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Initial claims jolted awake from snooze-fest by highest number in almost nine months

Summary:
– by New Deal democrat After several months of snoozing at almost identical weekly levels, initial jobless claims awoke with a bit of a jolt this week, increasing by 22,000 to 231,000, the highest weekly number since last August. The four week average unsurprisingly also rose, by 4,750, to 215,000. With the usual one week delay, continuing claims rose 17,000 to 1.785 million, still one of the lowest readings since last August: As usual, the YoY% figures are more important for forecasting purposes. The weekly number was higher for the first time in six weeks, by 2.7%. The four week average is still lower by -1.4%. Continuing claims remain higher, by 4.6%, but are still close to their lowest YoY reading in over a year: Now that we have

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 – by New Deal democrat

After several months of snoozing at almost identical weekly levels, initial jobless claims awoke with a bit of a jolt this week, increasing by 22,000 to 231,000, the highest weekly number since last August. The four week average unsurprisingly also rose, by 4,750, to 215,000. With the usual one week delay, continuing claims rose 17,000 to 1.785 million, still one of the lowest readings since last August:

Initial claims jolted awake from snooze-fest by highest number in almost nine months

As usual, the YoY% figures are more important for forecasting purposes. The weekly number was higher for the first time in six weeks, by 2.7%. The four week average is still lower by -1.4%. Continuing claims remain higher, by 4.6%, but are still close to their lowest YoY reading in over a year:

Initial claims jolted awake from snooze-fest by highest number in almost nine months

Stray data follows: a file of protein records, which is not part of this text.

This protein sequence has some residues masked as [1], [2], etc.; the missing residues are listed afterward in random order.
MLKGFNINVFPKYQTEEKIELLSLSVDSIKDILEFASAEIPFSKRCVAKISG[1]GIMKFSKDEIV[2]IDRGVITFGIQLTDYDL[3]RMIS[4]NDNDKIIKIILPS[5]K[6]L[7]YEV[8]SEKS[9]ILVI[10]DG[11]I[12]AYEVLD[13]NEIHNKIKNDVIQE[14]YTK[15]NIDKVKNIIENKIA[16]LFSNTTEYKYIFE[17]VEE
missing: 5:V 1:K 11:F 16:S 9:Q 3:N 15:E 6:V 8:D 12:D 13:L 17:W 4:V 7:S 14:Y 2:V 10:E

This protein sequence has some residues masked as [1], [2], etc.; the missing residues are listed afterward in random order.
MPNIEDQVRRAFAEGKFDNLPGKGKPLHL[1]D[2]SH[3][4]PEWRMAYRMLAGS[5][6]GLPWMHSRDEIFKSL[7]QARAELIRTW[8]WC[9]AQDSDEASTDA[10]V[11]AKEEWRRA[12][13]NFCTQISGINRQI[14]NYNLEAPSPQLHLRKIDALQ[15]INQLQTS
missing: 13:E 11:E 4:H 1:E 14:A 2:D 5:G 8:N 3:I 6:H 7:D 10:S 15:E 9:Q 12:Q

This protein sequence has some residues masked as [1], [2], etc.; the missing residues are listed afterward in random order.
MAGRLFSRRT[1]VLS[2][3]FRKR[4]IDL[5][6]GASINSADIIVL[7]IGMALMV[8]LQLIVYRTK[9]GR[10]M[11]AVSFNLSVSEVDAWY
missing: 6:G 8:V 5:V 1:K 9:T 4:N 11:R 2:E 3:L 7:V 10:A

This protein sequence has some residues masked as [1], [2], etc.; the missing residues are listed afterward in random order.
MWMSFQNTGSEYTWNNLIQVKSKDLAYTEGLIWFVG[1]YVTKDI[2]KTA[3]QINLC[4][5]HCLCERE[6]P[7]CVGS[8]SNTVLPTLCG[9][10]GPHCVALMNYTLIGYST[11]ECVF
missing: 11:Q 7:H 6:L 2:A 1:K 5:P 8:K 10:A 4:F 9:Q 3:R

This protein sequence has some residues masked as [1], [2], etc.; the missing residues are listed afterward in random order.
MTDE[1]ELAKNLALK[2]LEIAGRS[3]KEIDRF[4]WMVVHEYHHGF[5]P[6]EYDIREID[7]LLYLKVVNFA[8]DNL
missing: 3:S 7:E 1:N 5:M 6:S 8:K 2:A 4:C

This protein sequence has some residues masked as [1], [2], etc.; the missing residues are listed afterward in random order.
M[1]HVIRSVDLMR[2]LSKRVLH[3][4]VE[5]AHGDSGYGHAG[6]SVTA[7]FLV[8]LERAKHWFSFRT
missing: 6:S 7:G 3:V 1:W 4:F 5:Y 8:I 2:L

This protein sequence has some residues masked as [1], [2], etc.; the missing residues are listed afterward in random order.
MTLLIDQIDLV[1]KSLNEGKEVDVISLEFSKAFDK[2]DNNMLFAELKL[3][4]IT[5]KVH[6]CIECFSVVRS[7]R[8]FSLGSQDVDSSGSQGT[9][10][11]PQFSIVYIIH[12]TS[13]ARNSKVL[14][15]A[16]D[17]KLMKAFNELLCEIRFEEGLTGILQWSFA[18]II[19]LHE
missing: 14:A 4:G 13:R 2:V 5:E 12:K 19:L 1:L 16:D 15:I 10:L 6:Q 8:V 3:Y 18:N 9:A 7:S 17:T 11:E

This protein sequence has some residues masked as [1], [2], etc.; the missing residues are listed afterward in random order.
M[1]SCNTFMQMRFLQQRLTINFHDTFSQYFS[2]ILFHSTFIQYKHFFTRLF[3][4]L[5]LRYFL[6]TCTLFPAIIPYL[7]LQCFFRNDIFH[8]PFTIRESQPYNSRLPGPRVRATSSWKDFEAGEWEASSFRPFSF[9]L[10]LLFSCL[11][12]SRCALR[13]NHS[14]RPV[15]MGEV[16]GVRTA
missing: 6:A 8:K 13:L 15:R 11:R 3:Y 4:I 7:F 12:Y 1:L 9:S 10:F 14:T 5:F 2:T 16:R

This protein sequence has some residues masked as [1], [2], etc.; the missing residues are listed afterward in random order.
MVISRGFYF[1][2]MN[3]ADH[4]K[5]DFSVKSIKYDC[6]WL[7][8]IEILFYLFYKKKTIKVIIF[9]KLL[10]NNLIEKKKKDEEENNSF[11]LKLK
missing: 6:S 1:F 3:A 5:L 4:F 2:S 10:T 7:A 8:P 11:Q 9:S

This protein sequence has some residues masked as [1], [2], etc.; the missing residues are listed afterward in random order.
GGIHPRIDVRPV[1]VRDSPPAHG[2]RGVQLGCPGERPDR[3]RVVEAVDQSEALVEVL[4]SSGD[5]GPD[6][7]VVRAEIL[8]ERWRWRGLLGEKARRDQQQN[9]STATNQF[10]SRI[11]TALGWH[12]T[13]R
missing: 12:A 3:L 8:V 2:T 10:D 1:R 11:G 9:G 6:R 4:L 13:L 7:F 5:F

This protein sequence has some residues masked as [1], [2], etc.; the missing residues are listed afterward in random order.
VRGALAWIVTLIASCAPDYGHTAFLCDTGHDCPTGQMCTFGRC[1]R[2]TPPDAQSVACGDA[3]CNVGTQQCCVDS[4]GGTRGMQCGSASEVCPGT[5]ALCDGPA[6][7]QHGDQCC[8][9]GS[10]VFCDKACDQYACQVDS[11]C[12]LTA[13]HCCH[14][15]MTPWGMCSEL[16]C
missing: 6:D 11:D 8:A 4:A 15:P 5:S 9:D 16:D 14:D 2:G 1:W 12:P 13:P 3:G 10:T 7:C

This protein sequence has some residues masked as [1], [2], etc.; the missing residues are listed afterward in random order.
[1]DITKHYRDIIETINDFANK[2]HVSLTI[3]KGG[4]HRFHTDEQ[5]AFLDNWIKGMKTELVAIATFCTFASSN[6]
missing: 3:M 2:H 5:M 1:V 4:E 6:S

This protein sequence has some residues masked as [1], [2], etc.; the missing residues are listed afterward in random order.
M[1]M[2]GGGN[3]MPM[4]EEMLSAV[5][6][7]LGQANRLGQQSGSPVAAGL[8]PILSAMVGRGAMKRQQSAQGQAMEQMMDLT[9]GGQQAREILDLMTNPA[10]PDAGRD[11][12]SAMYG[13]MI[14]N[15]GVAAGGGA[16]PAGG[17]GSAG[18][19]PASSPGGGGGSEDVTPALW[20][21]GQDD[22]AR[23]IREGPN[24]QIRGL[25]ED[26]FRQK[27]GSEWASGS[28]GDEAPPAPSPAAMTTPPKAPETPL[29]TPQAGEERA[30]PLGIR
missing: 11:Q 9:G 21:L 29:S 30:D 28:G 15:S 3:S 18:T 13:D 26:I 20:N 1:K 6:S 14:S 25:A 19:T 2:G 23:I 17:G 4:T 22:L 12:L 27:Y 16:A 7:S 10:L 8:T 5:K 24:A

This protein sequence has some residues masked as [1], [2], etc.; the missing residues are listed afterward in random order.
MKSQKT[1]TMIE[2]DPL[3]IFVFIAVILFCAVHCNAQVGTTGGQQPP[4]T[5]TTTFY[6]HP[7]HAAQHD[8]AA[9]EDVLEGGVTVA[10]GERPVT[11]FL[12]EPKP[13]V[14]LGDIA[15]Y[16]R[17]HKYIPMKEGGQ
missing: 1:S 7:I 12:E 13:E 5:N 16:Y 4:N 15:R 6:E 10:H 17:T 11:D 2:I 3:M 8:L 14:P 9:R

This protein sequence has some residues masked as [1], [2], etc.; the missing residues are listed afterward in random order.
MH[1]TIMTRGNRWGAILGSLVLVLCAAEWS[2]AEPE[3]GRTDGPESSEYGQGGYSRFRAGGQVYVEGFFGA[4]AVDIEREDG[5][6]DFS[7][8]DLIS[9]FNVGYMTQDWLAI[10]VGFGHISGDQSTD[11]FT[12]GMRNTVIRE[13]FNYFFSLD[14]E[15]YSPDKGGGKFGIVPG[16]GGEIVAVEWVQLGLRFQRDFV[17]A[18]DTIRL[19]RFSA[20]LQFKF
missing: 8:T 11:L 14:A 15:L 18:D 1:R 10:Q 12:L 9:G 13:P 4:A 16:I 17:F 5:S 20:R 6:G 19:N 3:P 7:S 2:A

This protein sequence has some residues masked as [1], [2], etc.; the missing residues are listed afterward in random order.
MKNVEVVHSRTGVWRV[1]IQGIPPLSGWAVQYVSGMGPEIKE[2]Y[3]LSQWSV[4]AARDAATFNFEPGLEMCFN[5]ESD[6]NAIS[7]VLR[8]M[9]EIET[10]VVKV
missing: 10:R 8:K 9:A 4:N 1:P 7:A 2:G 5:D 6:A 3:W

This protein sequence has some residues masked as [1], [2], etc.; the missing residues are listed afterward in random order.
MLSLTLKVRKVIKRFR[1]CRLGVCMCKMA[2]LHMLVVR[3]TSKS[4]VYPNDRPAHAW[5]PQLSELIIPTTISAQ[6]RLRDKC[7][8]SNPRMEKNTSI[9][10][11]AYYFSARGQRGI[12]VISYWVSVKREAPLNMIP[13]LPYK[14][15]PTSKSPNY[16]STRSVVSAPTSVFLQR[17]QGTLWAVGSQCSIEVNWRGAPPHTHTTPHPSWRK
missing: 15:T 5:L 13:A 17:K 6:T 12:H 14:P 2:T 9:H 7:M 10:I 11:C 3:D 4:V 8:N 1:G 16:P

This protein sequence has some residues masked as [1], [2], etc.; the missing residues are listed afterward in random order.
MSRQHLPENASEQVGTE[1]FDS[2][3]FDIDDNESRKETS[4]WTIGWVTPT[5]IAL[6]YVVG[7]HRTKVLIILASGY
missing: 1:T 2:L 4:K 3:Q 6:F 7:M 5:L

Now that we have all of the jobless claims data for April, here’s what the monthly numbers (right scale) look like compared with the unemployment rate (left scale):

Initial claims jolted awake from snooze-fest by highest number in almost nine months

To reiterate, we have 60 years of evidence that initial jobless claims in particular lead the unemployment rate. Continuing claims do also with a much shorter lead time, and sometimes they are coincident. With initial and continuing claims close to unchanged YoY, the unemployment rate should move in that direction as well. Now that the last 3.4% reading of the unemployment rate is out of the picture,  and there is only one 3.5% reading left (for July), I continue to expect that the unemployment rate is more likely to decline towards 3.7% than any other direction. As to last week’s renewed 3.9% rate, Paul Krugman has helpfully noted that it was primarily a rounding issue, as one digit further out it rose from 3.83% to 3.87%. In any event, initial claims continue to indicate that the “Sahm Rule” is not going to be triggered in the near future.

A quick scan of this week’s release does not indicate any special issues in any State. Because last year seasonally adjusted claims rose throughout May and remained high during the summer, it is possible there is a residual post-pandemic seasonal adjustment issue. We’ll have to watch and see if this is just a one-off anomaly or the beginning of a longer change of trend.

The Bonddad Blog

Initial claims continue to be rangebound, and a positive for the near term forecast, Angry Bear, by New Deal democrat

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